View Full Version : Warm Weather Clothes

05-26-2014, 07:06
I've only been backpacking/hiking in the fall and winter months as I love cold weather hiking. The reason I do is because I sweat a lot and hate being hot. I am going to start backpacking/hiking in Spring and Summer and wanted some opinions on what kind of hiking clothing I should wear when it's above 70 degrees during the day and around the 50s and 60s at night. Again, I sweat a lot, so I want to make sure that whatever I wear it will be comfortable, cool and won't stink after a day or two. Any help would be greatly appreciated.

05-26-2014, 07:33
What your lookin for is evaporative cooling, this can be achieved with poly, wool, or cotton. Experimenting will tell you which one is for you. Wool stinks less than poly or cotton, but cost significantly more money. Many of the Polly's are sold with a silver something or other which is supposed to help with stentch. Wetting a cotton T-shirt on a scoarher day is nice, till you get that little humid layer zapping your strength...hope this helps.

05-26-2014, 07:38
If your budget allows for it, I would suggest the Smartwool microweight 150 shirts, particularly the long sleeve zip neck which provides both sun protection and controlled ventilation depending on conditions. Try to get a light color. Often you can find this shirt on sale but many times the color on sale is dark.

05-26-2014, 09:54
I love Merino wool in colder weather, but how does it work when it's hot out? Wouldn't it be too hot for me? Would I only wear a long sleeve Merino wool shirt or use that as a base under say a buttoned hiking shirt? What about pants? Shorts or Convertible pants? Would I also wear merino wool bottoms underneath or not?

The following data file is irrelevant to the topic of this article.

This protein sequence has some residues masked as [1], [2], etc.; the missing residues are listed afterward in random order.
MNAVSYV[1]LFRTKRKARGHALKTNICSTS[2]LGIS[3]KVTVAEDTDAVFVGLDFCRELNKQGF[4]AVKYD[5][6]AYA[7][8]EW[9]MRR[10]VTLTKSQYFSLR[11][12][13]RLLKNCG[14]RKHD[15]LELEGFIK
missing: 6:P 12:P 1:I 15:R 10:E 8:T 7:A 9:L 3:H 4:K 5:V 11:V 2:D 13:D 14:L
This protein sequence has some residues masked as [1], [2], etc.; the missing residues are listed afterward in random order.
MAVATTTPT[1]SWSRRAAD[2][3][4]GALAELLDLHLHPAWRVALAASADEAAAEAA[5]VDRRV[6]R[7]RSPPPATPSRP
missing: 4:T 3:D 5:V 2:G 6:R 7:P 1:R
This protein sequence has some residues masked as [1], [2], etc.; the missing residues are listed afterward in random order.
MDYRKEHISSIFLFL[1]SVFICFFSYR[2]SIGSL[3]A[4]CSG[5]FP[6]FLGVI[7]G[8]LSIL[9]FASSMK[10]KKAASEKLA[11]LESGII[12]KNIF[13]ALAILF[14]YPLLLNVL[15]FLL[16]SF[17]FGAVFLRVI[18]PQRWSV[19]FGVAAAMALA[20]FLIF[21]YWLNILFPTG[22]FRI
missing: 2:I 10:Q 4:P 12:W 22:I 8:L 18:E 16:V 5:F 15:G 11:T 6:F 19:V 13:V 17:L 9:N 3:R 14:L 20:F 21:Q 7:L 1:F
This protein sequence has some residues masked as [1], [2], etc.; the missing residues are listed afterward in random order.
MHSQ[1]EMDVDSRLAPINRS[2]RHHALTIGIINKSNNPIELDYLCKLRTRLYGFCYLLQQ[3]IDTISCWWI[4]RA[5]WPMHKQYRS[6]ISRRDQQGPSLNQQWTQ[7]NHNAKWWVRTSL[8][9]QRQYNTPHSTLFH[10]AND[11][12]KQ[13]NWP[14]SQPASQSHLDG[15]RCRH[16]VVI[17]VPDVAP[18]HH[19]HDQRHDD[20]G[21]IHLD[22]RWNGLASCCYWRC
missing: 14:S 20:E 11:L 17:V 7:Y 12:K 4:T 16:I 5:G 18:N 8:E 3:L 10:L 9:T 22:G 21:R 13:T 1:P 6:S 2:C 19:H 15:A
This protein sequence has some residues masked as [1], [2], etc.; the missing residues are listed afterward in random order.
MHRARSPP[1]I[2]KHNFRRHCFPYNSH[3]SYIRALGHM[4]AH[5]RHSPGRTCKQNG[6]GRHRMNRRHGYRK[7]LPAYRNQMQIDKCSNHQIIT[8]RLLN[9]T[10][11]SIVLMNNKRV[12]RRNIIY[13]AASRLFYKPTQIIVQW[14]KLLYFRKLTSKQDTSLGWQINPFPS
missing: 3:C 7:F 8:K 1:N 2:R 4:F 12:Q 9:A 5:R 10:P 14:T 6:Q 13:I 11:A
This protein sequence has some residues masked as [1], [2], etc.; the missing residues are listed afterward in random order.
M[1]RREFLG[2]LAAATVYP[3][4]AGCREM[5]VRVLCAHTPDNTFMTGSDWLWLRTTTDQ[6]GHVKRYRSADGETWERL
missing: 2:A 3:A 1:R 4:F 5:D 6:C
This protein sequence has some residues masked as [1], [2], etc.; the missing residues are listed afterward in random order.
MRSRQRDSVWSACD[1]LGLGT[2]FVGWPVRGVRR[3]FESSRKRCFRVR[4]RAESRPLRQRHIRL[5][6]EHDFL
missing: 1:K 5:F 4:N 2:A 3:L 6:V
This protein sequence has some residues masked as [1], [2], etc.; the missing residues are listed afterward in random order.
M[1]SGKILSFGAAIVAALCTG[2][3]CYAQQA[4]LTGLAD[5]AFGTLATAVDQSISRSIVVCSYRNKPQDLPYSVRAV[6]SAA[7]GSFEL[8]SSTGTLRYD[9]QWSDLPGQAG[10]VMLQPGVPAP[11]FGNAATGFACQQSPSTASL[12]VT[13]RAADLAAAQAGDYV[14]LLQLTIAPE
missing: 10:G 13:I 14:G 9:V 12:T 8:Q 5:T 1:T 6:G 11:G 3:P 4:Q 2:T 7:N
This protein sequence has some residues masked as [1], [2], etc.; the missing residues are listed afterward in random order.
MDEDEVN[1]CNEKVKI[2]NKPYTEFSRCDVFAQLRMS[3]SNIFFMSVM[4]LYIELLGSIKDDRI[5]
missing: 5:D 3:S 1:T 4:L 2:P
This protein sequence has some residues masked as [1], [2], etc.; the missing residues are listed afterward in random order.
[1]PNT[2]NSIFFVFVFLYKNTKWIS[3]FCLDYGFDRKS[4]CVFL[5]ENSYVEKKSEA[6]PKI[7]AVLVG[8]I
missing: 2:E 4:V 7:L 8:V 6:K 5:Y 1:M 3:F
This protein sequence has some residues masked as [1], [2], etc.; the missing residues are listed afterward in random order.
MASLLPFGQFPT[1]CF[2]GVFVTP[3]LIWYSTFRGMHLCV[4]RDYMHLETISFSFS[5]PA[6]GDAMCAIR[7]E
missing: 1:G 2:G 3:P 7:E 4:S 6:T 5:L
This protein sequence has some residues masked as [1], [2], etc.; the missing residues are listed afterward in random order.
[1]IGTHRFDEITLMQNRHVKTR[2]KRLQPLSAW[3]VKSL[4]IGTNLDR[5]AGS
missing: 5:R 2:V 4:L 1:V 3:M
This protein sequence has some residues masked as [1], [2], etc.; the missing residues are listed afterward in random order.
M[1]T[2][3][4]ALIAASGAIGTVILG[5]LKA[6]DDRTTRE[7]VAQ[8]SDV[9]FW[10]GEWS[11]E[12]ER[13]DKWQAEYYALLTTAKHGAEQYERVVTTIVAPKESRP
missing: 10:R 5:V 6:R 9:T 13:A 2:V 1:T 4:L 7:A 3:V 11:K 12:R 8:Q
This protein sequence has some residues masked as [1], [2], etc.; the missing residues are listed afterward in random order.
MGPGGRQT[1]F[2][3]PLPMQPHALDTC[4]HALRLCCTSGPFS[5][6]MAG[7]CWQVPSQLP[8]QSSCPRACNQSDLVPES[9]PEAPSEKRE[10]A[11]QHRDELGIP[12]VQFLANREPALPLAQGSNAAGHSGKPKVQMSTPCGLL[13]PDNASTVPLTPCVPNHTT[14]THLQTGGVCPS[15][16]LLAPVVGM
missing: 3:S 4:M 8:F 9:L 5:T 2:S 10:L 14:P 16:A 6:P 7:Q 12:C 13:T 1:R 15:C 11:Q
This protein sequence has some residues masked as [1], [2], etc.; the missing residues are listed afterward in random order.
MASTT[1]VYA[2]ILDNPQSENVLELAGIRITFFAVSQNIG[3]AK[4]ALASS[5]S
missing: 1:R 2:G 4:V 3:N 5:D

05-26-2014, 10:43
I find the smartwool microweight comfortable in warm weather but I'm sure this is an individual preference thing... I use it as my only layer in warm weather. I like the REI convertible pants. I do have smartwool long underwear bottoms as well but that's only a sleep layer.

05-26-2014, 14:29
I wear a pair of the north face hiking shorts with built-in mesh. Keeps Richard and the Boys cool. These shorts (especially the liners) do pick up a funk quickly. During the warmer months while hiking, I try to rinse them out on occasion. This helps somewhat. Also, can't stress enough to clean up daily "down there". Some wipes and some medicated powder keep things from getting bad. I wear a very lightweight short sleeve t-shirt made from wicking material. It stinks after a few hours, but so does everybody else. As with the shorts, just rinse it out on occasion. Trying to keep somewhat clean by using the wet wipes, a wet bandana, and medicated powder does make a world of difference in the warmer months. The salt buildup from your sweat can really make you miserable and ruin a hike quickly. :)

Odd Man Out
05-26-2014, 20:34
I like my Kuhl Kontra pants. They are a cotton/polyester blend. I prefer long pants. If they are good at wicking perspiration they can help with evaporative cooling. They can keep you cooler by blocking the sun and protect from bugs and bushes.

05-26-2014, 22:36
I love my button down, poly-cotton thrift-store shirt. I have been hiking in a short sleeve one for day hikes in the past year or so. Actually prefer it to my tech t-shirts.

Excellent ventilation, dries quickly and is comfortable.

I have been using the long sleeve version for backpacking for quite some time now (more for the sun protection at higher elevation).

Odd Man Out
05-26-2014, 23:53
I love my button down, poly-cotton thrift-store shirt. I have been hiking in a short sleeve one for day hikes in the past year or so. Actually prefer it to my tech t-shirts. ...

Me too. I find the knitted t-shirts too clingy compared to woven fabrics. I have an old Royal Robbins Desert Pucker shirt (rayon/poly) I love. It's too worn out to wear to work so it's been "promoted" to a hiking shirt.

05-27-2014, 05:42
try wearing a skirt.